One of the most challenging writing processes is to get external feedback. People either do not know how or are too busy to help you improve your writing, and it can be discouraging if no one is willing to critique your writing. Luckily, there’s a way for writers to get feedback on their work!

Let’s look at a few sites or groups that are made specifically for writing critiquing. These methods will help writers improve writing and build a writing community around them.

Earn Reviews in the Critique Circle

Critique Circle is a writing site that’s been around for a while and has pushed the boundaries of letting writers get their work out there. Writers can post their work and get feedback from others who write in the same genre as them. 

The website is very user-friendly, and writing critiques are generally helpful without being too harsh or discouraging.

Users join the Critique Circle and review other writers’ work to earn “credits.” Credits allow writers to post their work for critique. So, with this site, you must do the work of critiquing fellow writers to have your work looked at.

This community feature gives the Critique Circle an advantage over other writing sites because you aren’t alone: there will always be another person online willing to help you improve your craft if they have time.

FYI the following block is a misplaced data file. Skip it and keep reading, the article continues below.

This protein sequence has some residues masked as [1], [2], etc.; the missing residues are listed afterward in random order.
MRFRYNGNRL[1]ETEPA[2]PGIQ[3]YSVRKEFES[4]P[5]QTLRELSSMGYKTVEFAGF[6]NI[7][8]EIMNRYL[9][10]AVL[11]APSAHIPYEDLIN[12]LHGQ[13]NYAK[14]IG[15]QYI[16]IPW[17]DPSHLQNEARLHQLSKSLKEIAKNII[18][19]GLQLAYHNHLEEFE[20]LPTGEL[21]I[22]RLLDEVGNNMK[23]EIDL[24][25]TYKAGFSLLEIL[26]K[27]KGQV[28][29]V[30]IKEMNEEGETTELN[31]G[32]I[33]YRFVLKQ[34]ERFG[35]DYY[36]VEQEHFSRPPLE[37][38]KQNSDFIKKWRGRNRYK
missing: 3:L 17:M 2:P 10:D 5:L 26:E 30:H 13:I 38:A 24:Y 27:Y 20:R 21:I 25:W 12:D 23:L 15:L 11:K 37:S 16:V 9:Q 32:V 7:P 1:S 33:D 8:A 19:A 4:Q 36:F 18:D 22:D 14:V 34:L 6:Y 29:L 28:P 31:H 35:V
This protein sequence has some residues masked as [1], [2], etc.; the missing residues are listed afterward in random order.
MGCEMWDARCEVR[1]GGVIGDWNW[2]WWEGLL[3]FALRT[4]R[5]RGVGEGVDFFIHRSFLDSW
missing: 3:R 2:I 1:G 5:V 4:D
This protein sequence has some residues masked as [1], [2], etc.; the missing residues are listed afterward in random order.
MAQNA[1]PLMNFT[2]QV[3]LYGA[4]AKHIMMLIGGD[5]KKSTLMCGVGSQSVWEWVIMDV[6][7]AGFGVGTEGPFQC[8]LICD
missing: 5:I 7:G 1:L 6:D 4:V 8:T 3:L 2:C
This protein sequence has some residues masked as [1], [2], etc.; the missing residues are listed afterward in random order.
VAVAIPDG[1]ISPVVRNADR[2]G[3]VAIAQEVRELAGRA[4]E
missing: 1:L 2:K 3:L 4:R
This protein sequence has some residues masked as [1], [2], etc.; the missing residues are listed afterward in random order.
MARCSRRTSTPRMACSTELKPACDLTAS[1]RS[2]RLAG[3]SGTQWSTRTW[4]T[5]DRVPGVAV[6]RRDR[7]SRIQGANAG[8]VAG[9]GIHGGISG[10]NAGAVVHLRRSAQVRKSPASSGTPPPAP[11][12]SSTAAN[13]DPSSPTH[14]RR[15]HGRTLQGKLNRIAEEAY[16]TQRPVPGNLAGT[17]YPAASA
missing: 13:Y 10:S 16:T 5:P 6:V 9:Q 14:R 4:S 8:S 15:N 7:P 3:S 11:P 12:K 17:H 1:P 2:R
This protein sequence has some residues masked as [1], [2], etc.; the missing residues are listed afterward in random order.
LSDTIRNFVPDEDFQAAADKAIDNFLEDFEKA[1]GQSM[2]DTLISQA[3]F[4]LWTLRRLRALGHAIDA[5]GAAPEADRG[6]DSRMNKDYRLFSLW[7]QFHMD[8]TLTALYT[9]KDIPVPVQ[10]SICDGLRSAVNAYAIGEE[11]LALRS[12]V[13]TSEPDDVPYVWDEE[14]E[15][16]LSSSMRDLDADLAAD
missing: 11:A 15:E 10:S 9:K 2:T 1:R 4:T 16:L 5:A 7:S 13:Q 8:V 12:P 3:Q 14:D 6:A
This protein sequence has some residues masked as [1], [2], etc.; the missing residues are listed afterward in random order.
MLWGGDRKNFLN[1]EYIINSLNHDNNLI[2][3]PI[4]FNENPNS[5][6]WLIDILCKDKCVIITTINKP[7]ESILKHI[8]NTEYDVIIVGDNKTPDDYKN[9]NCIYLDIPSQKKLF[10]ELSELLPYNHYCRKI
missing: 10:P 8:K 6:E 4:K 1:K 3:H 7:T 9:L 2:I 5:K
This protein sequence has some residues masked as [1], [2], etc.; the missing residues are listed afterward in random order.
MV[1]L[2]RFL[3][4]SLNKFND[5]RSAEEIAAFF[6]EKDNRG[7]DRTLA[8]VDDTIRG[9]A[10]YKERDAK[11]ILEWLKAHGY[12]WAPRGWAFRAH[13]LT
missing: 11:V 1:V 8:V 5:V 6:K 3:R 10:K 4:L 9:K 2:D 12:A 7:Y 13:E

This is one of the best sites for having your work critiqued. Critique Circle is perhaps the most popular tool for writers looking for guidance or opinions.

Gain Experience with Writing Critiques on Reddit

One of the best ways to get writing critique is by joining writing groups or forums on the Internet, such as Reddit’s /r/WritingGroup. This subreddit has about 30k members who are all looking for feedback on their work. You can even post links to your stories in this forum and seek advice from over thirty thousand people! 

These Redditors will leave comments with suggestions that you may not have even thought of before. They could provide unique perspective points that improve your story tenfold. 

Of course, there is no guarantee everyone will like what you write (in fact, many users may dislike it), but if anything, these communities should be able to help guide you through writing obstacles. 

Participate in Contests and Receive Writing Critiques

Writing contests may be intimidating for writers who haven’t experienced critique in the past, but they are great opportunities to receive writing critique from: